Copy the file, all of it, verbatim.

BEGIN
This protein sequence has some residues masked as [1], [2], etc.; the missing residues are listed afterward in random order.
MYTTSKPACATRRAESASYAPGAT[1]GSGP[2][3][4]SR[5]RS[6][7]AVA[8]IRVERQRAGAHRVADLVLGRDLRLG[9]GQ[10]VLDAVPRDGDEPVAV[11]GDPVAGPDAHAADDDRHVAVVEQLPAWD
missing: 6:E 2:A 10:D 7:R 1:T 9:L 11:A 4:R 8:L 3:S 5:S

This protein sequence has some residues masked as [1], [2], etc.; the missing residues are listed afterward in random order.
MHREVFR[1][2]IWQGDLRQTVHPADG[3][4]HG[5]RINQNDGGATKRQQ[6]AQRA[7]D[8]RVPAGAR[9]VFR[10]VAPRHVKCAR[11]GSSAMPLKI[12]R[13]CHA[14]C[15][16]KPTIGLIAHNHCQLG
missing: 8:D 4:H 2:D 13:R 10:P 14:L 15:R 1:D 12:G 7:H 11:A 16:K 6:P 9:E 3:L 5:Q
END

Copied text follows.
This protein sequence has some residues masked as [1], [2], etc.; the missing residues are listed afterward in random order.
MYTTSKPACATRRAESASYAPGAT[1]GSGP[2][3][4]SR[5]RS[6][7]AVA[8]IRVERQRAGAHRVADLVLGRDLRLG[9]GQ[10]VLDAVPRDGDEPVAV[11]GDPVAGPDAHAADDDRHVAVVEQLPAWD
missing: 6:E 2:A 10:D 7:R 1:T 9:L 11:A 4:R 8:L 3:S 5:S

This protein sequence has some residues masked as [1], [2], etc.; the missing residues are listed afterward in random order.
MHREVFR[1][2]IWQGDLRQTVHPADG[3][4]HG[5]RINQNDGGATKRQQ[6]AQRA[7]D[8]RVPAGAR[9]VFR[10]VAPRHVKCAR[11]GSSAMPLKI[12]R[13]CHA[14]C[15][16]KPTIGLIAHNHCQLG
missing: 8:D 4:H 2:D 13:R 10:P 14:L 15:R 1:D 12:G 7:H 11:A 16:K 6:P 9:E 3:L 5:Q